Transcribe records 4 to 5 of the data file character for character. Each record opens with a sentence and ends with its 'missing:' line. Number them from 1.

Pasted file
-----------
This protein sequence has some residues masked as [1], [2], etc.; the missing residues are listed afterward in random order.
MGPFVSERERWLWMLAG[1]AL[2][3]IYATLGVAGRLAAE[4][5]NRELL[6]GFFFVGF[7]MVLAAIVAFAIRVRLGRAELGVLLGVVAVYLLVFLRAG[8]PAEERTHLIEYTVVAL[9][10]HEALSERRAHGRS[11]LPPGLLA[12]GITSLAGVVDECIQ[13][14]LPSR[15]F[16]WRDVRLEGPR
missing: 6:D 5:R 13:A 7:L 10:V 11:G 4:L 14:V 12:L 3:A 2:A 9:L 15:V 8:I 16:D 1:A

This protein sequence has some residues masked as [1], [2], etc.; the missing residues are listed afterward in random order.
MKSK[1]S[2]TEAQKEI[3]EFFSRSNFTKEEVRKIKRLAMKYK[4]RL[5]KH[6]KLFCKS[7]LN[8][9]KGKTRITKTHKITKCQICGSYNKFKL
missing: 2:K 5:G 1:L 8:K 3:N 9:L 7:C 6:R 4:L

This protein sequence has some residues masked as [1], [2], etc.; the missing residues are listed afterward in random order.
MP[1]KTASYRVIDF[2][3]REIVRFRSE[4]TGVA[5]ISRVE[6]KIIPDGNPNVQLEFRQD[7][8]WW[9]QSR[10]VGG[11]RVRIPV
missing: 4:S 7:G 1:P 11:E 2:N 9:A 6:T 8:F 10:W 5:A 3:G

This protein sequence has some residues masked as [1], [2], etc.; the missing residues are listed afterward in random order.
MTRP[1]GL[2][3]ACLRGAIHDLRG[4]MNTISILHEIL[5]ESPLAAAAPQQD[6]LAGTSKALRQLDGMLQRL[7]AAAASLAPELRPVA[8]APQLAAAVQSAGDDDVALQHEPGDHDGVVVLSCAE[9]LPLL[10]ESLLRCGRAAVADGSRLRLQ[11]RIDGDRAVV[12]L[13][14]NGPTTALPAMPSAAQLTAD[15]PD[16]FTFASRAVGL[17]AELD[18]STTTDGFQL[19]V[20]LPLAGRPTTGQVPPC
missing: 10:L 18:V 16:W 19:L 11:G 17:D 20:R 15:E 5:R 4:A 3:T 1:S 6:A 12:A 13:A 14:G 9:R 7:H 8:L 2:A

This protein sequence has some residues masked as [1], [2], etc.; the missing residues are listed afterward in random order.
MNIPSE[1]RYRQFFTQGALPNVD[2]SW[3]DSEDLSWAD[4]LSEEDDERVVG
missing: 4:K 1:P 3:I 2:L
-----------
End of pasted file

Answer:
This protein sequence has some residues masked as [1], [2], etc.; the missing residues are listed afterward in random order.
MTRP[1]GL[2][3]ACLRGAIHDLRG[4]MNTISILHEIL[5]ESPLAAAAPQQD[6]LAGTSKALRQLDGMLQRL[7]AAAASLAPELRPVA[8]APQLAAAVQSAGDDDVALQHEPGDHDGVVVLSCAE[9]LPLL[10]ESLLRCGRAAVADGSRLRLQ[11]RIDGDRAVV[12]L[13][14]NGPTTALPAMPSAAQLTAD[15]PD[16]FTFASRAVGL[17]AELD[18]STTTDGFQL[19]V[20]LPLAGRPTTGQVPPC
missing: 10:L 18:V 16:W 19:L 11:G 17:D 20:R 15:E 5:R 4:A 3:T 1:S 6:A 12:A 13:A 14:G 9:R 7:H 8:L 2:A

This protein sequence has some residues masked as [1], [2], etc.; the missing residues are listed afterward in random order.
MNIPSE[1]RYRQFFTQGALPNVD[2]SW[3]DSEDLSWAD[4]LSEEDDERVVG
missing: 4:K 1:P 3:I 2:L